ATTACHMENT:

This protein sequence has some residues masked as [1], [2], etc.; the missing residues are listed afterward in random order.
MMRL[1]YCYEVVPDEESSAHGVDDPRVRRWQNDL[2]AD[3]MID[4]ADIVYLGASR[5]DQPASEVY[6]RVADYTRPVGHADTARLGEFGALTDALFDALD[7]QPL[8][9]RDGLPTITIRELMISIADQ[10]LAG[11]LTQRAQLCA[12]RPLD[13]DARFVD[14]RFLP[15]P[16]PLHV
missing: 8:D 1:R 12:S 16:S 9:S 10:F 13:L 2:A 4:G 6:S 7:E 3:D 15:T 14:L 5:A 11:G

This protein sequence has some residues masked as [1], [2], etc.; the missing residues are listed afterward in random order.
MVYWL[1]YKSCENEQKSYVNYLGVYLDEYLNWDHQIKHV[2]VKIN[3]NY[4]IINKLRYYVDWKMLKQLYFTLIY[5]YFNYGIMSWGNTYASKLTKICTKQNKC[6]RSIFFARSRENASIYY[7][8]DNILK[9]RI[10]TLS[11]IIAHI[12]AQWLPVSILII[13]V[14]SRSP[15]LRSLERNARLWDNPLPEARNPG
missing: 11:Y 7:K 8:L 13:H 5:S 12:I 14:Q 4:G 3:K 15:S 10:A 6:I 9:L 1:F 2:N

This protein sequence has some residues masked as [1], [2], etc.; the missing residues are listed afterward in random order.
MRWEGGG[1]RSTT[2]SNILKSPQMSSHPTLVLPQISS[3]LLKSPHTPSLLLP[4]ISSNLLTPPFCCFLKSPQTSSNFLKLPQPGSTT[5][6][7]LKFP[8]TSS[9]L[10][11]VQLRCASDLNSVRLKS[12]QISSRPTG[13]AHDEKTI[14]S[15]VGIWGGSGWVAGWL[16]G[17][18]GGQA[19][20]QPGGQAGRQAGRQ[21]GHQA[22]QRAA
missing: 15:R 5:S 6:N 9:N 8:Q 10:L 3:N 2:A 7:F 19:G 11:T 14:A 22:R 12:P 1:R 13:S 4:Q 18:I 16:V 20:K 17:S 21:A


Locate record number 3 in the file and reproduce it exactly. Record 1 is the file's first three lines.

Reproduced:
This protein sequence has some residues masked as [1], [2], etc.; the missing residues are listed afterward in random order.
MRWEGGG[1]RSTT[2]SNILKSPQMSSHPTLVLPQISS[3]LLKSPHTPSLLLP[4]ISSNLLTPPFCCFLKSPQTSSNFLKLPQPGSTT[5][6][7]LKFP[8]TSS[9]L[10][11]VQLRCASDLNSVRLKS[12]QISSRPTG[13]AHDEKTI[14]S[15]VGIWGGSGWVAGWL[16]G[17][18]GGQA[19][20]QPGGQAGRQAGRQ[21]GHQA[22]QRAA
missing: 15:R 5:S 6:N 9:N 8:Q 10:L 3:N 2:A 7:F 19:G 11:T 14:A 22:R 12:P 1:R 13:S 4:Q 18:I 16:V 20:K 17:S 21:A